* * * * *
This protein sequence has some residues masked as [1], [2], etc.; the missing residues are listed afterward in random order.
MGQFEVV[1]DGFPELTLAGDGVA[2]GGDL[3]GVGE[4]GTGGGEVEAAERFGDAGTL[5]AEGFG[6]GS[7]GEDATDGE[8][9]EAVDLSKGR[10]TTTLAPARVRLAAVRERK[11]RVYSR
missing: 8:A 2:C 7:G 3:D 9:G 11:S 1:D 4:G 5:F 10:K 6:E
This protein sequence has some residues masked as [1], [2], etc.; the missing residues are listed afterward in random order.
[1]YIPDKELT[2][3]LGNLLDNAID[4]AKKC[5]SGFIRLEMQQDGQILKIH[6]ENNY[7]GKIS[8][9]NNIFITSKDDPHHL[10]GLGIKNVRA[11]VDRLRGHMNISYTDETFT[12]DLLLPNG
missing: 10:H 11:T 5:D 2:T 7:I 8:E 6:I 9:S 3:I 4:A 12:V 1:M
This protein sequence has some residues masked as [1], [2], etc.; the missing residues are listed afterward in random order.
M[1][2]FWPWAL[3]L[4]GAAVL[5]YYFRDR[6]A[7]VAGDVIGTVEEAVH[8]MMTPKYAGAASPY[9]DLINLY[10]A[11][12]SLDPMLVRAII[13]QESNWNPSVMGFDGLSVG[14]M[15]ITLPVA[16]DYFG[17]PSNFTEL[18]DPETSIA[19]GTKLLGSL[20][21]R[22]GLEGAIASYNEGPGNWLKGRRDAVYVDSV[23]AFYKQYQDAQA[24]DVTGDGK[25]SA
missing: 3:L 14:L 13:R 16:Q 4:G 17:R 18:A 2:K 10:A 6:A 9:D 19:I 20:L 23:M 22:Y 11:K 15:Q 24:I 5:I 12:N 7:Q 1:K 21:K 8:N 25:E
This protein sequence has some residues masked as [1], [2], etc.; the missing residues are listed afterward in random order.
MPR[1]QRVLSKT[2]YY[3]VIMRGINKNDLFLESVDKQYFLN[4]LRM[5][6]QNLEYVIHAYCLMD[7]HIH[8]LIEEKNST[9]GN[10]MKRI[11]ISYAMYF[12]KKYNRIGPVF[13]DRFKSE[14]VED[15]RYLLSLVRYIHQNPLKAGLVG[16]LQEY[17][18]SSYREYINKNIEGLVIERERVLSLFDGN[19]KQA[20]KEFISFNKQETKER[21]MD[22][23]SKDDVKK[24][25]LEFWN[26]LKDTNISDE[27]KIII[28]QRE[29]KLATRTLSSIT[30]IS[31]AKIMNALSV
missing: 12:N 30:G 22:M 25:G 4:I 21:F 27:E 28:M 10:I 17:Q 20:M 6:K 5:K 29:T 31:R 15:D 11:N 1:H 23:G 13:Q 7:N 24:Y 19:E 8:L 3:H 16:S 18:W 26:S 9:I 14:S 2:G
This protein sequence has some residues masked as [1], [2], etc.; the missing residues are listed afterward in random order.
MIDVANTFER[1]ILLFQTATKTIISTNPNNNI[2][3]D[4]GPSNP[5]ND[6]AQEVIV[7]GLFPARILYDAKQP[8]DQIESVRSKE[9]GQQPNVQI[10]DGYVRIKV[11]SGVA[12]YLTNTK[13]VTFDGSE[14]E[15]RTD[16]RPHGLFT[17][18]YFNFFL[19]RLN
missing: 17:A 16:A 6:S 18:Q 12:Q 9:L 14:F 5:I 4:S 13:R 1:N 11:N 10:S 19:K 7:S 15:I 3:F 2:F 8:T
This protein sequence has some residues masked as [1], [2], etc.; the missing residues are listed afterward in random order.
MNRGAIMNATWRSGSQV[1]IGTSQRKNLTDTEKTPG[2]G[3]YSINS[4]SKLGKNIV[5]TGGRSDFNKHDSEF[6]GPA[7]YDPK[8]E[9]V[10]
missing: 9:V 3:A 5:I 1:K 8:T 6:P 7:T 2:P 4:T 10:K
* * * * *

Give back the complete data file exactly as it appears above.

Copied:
This protein sequence has some residues masked as [1], [2], etc.; the missing residues are listed afterward in random order.
MGQFEVV[1]DGFPELTLAGDGVA[2]GGDL[3]GVGE[4]GTGGGEVEAAERFGDAGTL[5]AEGFG[6]GS[7]GEDATDGE[8][9]EAVDLSKGR[10]TTTLAPARVRLAAVRERK[11]RVYSR
missing: 8:A 2:C 7:G 3:D 9:G 11:S 1:D 4:G 5:F 10:K 6:E
This protein sequence has some residues masked as [1], [2], etc.; the missing residues are listed afterward in random order.
[1]YIPDKELT[2][3]LGNLLDNAID[4]AKKC[5]SGFIRLEMQQDGQILKIH[6]ENNY[7]GKIS[8][9]NNIFITSKDDPHHL[10]GLGIKNVRA[11]VDRLRGHMNISYTDETFT[12]DLLLPNG
missing: 10:H 11:T 5:D 2:T 7:I 8:E 6:I 9:S 3:I 4:A 12:V 1:M
This protein sequence has some residues masked as [1], [2], etc.; the missing residues are listed afterward in random order.
M[1][2]FWPWAL[3]L[4]GAAVL[5]YYFRDR[6]A[7]VAGDVIGTVEEAVH[8]MMTPKYAGAASPY[9]DLINLY[10]A[11][12]SLDPMLVRAII[13]QESNWNPSVMGFDGLSVG[14]M[15]ITLPVA[16]DYFG[17]PSNFTEL[18]DPETSIA[19]GTKLLGSL[20][21]R[22]GLEGAIASYNEGPGNWLKGRRDAVYVDSV[23]AFYKQYQDAQA[24]DVTGDGK[25]SA
missing: 3:L 14:L 13:R 16:Q 4:G 17:R 18:A 2:K 10:A 6:A 9:D 19:I 20:L 23:M 22:Y 11:K 15:Q 24:I 5:I 12:N 7:Q 1:K 21:K 8:N 25:E
This protein sequence has some residues masked as [1], [2], etc.; the missing residues are listed afterward in random order.
MPR[1]QRVLSKT[2]YY[3]VIMRGINKNDLFLESVDKQYFLN[4]LRM[5][6]QNLEYVIHAYCLMD[7]HIH[8]LIEEKNST[9]GN[10]MKRI[11]ISYAMYF[12]KKYNRIGPVF[13]DRFKSE[14]VED[15]RYLLSLVRYIHQNPLKAGLVG[16]LQEY[17][18]SSYREYINKNIEGLVIERERVLSLFDGN[19]KQA[20]KEFISFNKQETKER[21]MD[22][23]SKDDVKK[24][25]LEFWN[26]LKDTNISDE[27]KIII[28]QRE[29]KLATRTLSSIT[30]IS[31]AKIMNALSV
missing: 12:N 30:G 22:M 25:G 4:I 21:F 27:E 28:M 10:I 17:Q 20:M 6:K 5:K 29:T 31:R 15:D 11:N 1:H 23:G 13:Q 7:N 24:Y 19:E 8:L 3:H 16:S 18:W 26:S 9:I 14:S 2:G
This protein sequence has some residues masked as [1], [2], etc.; the missing residues are listed afterward in random order.
MIDVANTFER[1]ILLFQTATKTIISTNPNNNI[2][3]D[4]GPSNP[5]ND[6]AQEVIV[7]GLFPARILYDAKQP[8]DQIESVRSKE[9]GQQPNVQI[10]DGYVRIKV[11]SGVA[12]YLTNTK[13]VTFDGSE[14]E[15]RTD[16]RPHGLFT[17][18]YFNFFL[19]RLN
missing: 17:A 16:A 6:S 18:Q 12:Q 9:L 14:F 5:I 4:S 13:R 1:N 11:N 10:S 19:K 7:S 15:I 3:F 2:F 8:T
This protein sequence has some residues masked as [1], [2], etc.; the missing residues are listed afterward in random order.
MNRGAIMNATWRSGSQV[1]IGTSQRKNLTDTEKTPG[2]G[3]YSINS[4]SKLGKNIV[5]TGGRSDFNKHDSEF[6]GPA[7]YDPK[8]E[9]V[10]
missing: 9:V 3:A 5:I 1:K 8:T 6:P 7:T 2:P 4:T 10:K